How Do I Start?

  1. Research the companies that offer DRIPs. The list is growing regularly, so don’t write off a company just because they aren’t on someone’s list.
  2. Research the heck out of any company you’re considering investing in. Are they a good long-term investment? Do all the research you would normally do before any investment, and then do some more. You’re making a long-term commitment to this company, so be sure it’s a stock you’re comfortable going on autopilot with.
  3. Contact the company (their website will usually have enough information to get started) and find out what you need to do to open an account.
  4. Jump through the necessary hoops, provide your bank account info (your money can be pulled directly from your account, just like online bill pay), and you’re in.

A Word on Acronyms

You’ll see DRIPs referred to in many different ways: DRP, DIP (Direct Investment Plans), SPP (Stock Purchase Plans) and OCP (Optional Cash Purchase Plan). Each of these different account types has slight variations, but the DRIP (or DRP) is at the heart of each, and that’s why you’ll see it being referenced most often, and why I’ve used that terminology here in an introduction-level piece.

Again, I’m a simple girl. I’m not claiming to be the expert on DRIPs, just a very satisfied user. As with any investment, you need to do your own research before diving in. For a more in-depth explanation of DRIP investing, check out the Motley Fool’s take or MSN Money’s explanation (the latter piece also does a great job of running the numbers on reinvestment). If you like simple solutions and are a long-term investor, DRIPs are worth a look.

Photo by Jaypeg21.

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There are 43 comments to "Simplify your investing: An introduction to DRIPs".

  1. Eric J. Nisall says 23 July 2008 at 05:07

    Excellent post, Sara and J.D. I am a firm believer in investing for the long-term, and invest a healthy portion of my retirement savings in high-yielding stocks with a long history of increasing dividend payouts year-over-year. My preference happens to be to invest through my brokerage account at E*Trade, where dividend reinvestment is free, so all I have to do is make a single purchase, and elect to have the dividends automatically reinvested. This way, I only have to make the initial expenditure of $9.99 for the trade and never pay another penny to reinvest nor to commit to continued purchases in order to reap the benefits of both dollar-cost-averaging as well as compounding.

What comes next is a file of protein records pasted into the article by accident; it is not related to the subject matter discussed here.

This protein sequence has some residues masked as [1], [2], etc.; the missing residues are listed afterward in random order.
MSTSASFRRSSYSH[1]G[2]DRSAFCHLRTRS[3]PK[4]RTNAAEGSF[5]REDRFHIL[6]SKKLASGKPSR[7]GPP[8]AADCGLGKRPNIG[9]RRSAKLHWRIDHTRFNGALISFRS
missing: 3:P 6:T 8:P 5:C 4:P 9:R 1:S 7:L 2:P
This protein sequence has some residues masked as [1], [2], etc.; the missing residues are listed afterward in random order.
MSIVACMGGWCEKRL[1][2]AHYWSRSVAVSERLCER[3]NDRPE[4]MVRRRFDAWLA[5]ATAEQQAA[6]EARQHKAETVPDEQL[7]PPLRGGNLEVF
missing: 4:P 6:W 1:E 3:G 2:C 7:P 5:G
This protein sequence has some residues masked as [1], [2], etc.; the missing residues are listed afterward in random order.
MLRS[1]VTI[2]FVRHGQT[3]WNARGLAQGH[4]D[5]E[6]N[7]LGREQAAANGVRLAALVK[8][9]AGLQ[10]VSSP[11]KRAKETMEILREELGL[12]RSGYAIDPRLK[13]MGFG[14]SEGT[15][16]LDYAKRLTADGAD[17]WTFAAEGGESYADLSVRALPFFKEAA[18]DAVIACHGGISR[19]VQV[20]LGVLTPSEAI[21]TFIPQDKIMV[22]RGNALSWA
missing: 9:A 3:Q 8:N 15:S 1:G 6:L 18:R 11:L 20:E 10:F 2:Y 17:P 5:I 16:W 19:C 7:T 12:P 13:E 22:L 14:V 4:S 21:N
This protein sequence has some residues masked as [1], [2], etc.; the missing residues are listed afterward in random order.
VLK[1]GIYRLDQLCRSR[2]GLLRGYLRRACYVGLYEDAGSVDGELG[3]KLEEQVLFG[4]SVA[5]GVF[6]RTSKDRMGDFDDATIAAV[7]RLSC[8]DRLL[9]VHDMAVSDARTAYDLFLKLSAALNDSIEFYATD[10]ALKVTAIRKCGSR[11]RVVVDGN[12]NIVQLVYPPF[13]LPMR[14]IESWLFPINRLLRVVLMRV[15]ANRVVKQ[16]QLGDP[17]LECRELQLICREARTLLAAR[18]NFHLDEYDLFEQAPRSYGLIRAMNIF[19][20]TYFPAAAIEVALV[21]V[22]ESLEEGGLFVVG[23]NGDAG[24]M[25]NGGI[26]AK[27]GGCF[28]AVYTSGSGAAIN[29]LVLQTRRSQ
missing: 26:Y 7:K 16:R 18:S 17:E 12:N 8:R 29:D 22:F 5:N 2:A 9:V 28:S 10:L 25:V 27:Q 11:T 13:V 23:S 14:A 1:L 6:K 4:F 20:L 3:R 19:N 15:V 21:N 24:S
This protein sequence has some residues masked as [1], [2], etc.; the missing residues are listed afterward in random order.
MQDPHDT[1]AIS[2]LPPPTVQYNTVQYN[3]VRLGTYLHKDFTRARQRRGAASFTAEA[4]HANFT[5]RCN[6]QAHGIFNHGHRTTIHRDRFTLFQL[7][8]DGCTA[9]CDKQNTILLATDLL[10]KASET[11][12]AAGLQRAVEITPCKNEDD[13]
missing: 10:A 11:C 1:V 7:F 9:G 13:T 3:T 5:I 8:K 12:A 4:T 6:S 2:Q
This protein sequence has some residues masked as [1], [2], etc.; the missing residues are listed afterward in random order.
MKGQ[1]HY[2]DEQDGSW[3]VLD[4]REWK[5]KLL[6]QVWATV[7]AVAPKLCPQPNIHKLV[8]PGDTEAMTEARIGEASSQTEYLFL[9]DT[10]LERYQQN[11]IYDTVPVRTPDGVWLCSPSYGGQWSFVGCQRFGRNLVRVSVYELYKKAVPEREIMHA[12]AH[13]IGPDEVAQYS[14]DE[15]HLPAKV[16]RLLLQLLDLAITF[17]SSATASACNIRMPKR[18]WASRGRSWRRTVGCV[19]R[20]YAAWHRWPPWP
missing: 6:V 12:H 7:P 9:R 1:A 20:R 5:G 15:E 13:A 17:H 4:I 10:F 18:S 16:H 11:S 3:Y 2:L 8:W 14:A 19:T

A good site to check out is as it is run by Mergent who has a long history of researching companies which continue to increase dividends and compiling categorical listings which aid in the research of such firms. They run several ETFs and funds and also publish books quarterly filled with data which make it fairly easy to narrow down which stocks you may be interested in researching before making a final decision of which ones to invest in (since everyone should do their own research before making a purchase).

  2. Joel Carry says 23 July 2008 at 05:16

    Great post. I think that every person needs to make sure that the way he chooses to invest his money is the way that suits him best.
    Good research can be very helpful, but smarts are important, too, because in the long run, it will bring you maximum profit.

  3. Kristen a.k.a. The Frugal Girl says 23 July 2008 at 05:30

    Good to know…I’m sort of an investing idiot, so simple appeals to me!

    I wonder if this might be a good, simple way to teach investing to my kids as they get a bit older. I’d like for them to turn out to be not so clueless about investing as I am!

  4. Eric J. Nisall says 23 July 2008 at 05:42

    @ Kristen